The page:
Yesterday, FCC Chairman Julius Genachowski circulated a Notice of Proposed Rulemaking to address the problem of high phone rates charged to inmates and their families.  For those unfamiliar with this issue, many state prisons team with telecom providers to charge outrageous phone rates, sometimes exceeding a dollar a minute, for inmates to call family. Since these calls are collect, the burden falls on the inmates family, who are often poor. For too many, the weekly or monthly choice is whether to pay to talk to a son or daughter (or spouse, or father or mother) behind bars or whether to have enough to eat or pay for needed medication. This phone gouging is not only cruel, it is also bad policy. Just about all research on preventing recidivism shows that the more contact and support someone in jail receives from their family and community, the less likely they are to return to crime. So from a societal standpoint, we would want to do everything to encourage prison inmates to stay in tough with family.

As you might imagine from the above, I regard the current practices as cruel and abusive of the most helpless. This is literally a case where, as the Bible commands us, “suffer not the oppression of the widow, the orphan, the stranger or the poor.” (Zach 7:10). If ever there was an “unjust and unreasonable rate or practice” this surely qualifies. I cannot praise Genachowski enough for acting on this.

Also yesterday, Genachowski circulated a draft order to conclude the pending review of media ownership. He proposes to entirely lift the television/radio cross-ownership limits and to permit newspaper-broadcast cross-ownership in the top 20 markets.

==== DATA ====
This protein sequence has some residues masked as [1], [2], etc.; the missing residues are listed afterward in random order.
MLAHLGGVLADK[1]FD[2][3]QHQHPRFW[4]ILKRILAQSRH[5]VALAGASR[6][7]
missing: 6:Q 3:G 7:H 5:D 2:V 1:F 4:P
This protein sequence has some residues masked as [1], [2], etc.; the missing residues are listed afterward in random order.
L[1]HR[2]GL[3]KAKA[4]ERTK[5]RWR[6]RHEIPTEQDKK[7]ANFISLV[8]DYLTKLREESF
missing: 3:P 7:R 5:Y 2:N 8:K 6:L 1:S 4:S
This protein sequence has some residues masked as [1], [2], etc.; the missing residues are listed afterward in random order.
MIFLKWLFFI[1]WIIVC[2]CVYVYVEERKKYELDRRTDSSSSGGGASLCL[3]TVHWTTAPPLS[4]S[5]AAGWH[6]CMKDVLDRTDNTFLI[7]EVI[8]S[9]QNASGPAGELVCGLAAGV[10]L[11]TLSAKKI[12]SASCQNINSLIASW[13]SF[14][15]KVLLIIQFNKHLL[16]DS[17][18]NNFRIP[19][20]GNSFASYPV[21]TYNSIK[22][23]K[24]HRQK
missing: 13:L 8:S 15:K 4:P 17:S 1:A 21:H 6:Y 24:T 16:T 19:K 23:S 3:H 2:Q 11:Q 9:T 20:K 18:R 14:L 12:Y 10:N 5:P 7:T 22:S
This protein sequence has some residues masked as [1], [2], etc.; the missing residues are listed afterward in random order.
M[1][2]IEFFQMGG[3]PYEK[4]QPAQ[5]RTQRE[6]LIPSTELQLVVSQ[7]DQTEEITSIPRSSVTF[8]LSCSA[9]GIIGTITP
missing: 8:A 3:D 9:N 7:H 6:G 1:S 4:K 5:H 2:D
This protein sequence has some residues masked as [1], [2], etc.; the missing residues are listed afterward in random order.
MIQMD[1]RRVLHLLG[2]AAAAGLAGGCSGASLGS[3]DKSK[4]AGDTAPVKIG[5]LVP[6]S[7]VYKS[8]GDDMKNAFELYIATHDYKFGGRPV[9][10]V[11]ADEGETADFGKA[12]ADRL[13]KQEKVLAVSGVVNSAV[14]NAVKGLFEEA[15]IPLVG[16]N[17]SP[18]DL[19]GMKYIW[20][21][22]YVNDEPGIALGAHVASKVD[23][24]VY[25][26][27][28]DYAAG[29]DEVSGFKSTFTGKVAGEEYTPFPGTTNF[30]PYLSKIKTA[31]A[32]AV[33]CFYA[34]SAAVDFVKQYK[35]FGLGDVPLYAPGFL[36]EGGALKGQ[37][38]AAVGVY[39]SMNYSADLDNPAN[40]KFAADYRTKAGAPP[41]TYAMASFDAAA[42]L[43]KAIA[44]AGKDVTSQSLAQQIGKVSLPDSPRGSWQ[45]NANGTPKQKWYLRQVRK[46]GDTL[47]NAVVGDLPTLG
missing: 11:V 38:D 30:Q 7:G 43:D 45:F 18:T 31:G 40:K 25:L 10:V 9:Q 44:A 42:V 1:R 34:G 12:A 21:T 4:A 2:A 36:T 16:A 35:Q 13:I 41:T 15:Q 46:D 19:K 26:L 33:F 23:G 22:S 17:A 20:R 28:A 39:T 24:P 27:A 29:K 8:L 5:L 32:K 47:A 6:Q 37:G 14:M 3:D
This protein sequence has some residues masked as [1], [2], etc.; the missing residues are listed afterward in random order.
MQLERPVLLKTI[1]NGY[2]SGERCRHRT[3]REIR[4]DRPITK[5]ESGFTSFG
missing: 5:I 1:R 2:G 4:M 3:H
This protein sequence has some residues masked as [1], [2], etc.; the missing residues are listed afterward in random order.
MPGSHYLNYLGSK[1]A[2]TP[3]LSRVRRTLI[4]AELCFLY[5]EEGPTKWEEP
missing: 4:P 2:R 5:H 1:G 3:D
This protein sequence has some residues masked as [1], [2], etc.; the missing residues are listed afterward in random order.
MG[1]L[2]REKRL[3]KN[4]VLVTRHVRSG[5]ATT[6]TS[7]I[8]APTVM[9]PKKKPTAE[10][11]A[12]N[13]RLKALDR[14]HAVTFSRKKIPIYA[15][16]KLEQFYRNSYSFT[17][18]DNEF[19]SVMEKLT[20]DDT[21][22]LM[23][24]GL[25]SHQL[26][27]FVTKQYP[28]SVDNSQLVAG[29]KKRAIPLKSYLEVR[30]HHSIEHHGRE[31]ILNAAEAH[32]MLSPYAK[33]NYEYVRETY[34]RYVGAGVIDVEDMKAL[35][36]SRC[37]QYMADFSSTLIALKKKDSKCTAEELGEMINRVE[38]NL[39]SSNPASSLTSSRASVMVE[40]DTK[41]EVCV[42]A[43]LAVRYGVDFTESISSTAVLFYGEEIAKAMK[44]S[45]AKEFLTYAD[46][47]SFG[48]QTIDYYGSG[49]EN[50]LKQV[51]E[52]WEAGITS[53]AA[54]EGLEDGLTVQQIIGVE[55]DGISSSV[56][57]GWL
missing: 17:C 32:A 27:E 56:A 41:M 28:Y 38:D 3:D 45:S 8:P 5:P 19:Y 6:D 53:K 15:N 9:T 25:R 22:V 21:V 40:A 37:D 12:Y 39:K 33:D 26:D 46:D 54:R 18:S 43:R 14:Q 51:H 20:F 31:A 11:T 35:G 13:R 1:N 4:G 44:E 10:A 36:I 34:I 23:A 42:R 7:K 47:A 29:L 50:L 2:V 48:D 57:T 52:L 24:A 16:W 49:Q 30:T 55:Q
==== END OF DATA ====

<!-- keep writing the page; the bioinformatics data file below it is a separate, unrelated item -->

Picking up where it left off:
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Also posted in How Democracy Works, Or Doesn't, Life In The Sausage Factory, Tales of the Sausage Factory | 1 Comment (Comments closed)

Could Verizon/SpectrumCo Create Gaping New Loophole In Media Ownership Rules?

Few people would imagine that the Verizon/SpectrumCo deal, now heading rapidly for conclusion, could potentially have huge impact on traditional broadcast ownership rules. Unfortunately, unless the FCC takes action, the deal is likely to create a new and powerful loophole in traditional media ownership rules involving something called the “attribution rules.”  While I do not think the participants themselves are aware of this problem, or intend this outcome, allowing the major cable companies and Verizon to participate in a Joint Operating Entity (JOE) without certain precautions creates a means by which these parties, if they wished, could coordinate their video offerings in a way that Congress and the FCC have traditionally found antithetical to our media policy of viewpoint diversity.